Puncturing the upper left border of the plate, the Arch of Septimius Severus transcends the very limits of the page and is thrust directly into the viewer’s field of vision. From the imposing façade and the deep chiaroscuro to the perspective from below, lack of annotations, and sparsely populated landscape, this image gives viewers an especially intimate encounter with the monument. The immediacy brought out by these elements of the composition sharply contrasts with the more ascetic and archeological approach Piranesi takes in the of the monument that appears earlier in the Views of Rome. Here, the sublime and almost ethereal surroundings, enhanced by the lack of historical detail in the clothing of the figures and the minimal presence of contemporary eighteenth-century structures, make it difficult to date the scene, almost as though it exists outside of time. Enhancing this visual effect is the way these atemporal figures physically interact with the title of the engraving, notably placed inside the image itself. Figures rest against, stand atop, and surround the inscription as though it were another ruin in the landscape. In this way, Piranesi plays with elements of both reality and time, intensified by the almost dizzying detail of the ornate sculptural reliefs on the Arch.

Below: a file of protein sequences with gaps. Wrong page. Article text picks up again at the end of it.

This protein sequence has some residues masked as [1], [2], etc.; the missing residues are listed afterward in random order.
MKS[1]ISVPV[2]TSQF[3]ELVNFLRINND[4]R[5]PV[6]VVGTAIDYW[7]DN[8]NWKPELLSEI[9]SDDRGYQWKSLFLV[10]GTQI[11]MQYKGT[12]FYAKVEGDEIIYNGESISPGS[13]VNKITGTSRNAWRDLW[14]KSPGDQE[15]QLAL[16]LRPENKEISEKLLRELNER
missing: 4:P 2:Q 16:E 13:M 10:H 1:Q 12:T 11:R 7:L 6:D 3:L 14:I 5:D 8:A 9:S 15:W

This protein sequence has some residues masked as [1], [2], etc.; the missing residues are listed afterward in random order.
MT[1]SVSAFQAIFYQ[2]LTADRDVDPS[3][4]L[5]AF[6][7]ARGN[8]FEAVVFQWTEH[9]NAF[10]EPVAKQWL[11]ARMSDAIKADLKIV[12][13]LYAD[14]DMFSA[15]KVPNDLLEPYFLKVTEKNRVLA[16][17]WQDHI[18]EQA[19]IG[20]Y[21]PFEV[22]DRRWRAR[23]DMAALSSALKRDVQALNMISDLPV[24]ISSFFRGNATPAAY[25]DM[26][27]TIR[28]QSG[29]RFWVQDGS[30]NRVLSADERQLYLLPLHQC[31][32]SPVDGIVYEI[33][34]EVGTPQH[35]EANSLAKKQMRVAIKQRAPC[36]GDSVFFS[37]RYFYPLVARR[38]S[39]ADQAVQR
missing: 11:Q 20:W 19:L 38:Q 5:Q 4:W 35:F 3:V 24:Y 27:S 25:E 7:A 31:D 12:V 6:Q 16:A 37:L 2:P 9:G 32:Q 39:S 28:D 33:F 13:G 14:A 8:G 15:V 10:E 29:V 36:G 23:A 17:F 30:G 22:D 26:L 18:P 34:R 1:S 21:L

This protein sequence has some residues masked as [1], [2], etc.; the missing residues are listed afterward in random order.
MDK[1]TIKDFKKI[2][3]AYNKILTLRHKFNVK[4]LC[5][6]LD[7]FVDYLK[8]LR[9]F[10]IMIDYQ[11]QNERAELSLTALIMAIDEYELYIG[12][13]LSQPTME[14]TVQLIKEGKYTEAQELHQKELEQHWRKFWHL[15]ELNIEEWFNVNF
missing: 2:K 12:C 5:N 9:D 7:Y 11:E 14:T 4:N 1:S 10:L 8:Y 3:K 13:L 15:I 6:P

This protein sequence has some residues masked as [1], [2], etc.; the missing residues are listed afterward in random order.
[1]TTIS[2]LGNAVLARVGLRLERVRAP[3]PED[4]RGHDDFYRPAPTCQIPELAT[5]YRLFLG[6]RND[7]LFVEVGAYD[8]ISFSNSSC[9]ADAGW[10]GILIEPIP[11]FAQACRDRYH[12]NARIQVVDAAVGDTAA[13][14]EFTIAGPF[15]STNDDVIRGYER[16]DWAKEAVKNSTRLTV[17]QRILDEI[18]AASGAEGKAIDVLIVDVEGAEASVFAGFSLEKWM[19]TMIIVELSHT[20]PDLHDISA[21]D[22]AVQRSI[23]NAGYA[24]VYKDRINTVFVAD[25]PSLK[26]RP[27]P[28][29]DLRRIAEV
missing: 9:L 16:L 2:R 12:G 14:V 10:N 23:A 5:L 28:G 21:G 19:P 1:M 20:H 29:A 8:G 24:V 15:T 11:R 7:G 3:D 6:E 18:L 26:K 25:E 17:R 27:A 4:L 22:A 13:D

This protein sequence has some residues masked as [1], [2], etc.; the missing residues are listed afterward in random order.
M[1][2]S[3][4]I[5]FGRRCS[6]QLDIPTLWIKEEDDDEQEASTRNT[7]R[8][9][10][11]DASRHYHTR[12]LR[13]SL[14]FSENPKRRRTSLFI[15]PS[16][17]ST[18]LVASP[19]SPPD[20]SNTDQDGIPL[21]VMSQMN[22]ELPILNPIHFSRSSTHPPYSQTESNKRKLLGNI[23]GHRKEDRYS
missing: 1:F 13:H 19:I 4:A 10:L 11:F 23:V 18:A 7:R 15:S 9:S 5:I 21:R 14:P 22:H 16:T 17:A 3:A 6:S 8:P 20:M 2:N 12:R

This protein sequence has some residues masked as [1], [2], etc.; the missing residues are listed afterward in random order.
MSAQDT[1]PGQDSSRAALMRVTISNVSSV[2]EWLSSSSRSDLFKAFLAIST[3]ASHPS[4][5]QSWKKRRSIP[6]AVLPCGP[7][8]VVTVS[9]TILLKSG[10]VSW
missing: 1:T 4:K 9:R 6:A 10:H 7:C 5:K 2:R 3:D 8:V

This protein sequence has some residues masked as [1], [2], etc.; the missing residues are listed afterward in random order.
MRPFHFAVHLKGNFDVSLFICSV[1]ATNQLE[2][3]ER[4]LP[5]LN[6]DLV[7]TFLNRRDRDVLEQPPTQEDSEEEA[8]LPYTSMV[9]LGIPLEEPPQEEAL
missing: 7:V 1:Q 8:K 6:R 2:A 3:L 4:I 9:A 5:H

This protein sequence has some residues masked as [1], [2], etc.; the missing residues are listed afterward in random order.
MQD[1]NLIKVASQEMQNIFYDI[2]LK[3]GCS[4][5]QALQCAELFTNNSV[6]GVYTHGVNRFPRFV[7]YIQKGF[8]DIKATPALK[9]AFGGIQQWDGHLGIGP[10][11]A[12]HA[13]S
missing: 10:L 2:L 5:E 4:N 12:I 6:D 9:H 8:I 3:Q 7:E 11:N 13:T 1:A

Individual figures almost leap out from the friezes, enlivened by the contrast between light and shadow. Each coffer of the middle vault is painstakingly rendered and the subtle differences in the texture of the stones are revealed through a sculptural etching technique, in which the grooves are carved out of the copper plate to create high relief and darker tones (Scaloni, 49-56). This technique reflects the way that inscriptions, consisting of metal letters in this case, were affixed to ancient Roman monuments, the remnants of which can still be seen in the partially effaced text in the topmost register of the triumphal arch (Minor, 19-20). Piranesi discusses these methods as well as those used for the ornamental design of the Arch in Volume I of the Roman Antiquities. The heightened attention to the details of architectural decoration in this view supports Piranesi's criticism of ornamental excess. The Arch of Septimius Severus is not only disproportionately rich with figures, animals, and hybrid motifs, but these also principally derive from what Piranesi considered an inferior Greek style of ornamentation. In this case, as Piranesi says, “ornament did not make the monument more prestigious,” because it “lacked the proper style of both Architecture and Sculpture” (AR, Vol. I, Map Index). While the perspective, shading, and composition augment the monumentality of the towering Arch, the emphasis on ornament detracts from its grandeur.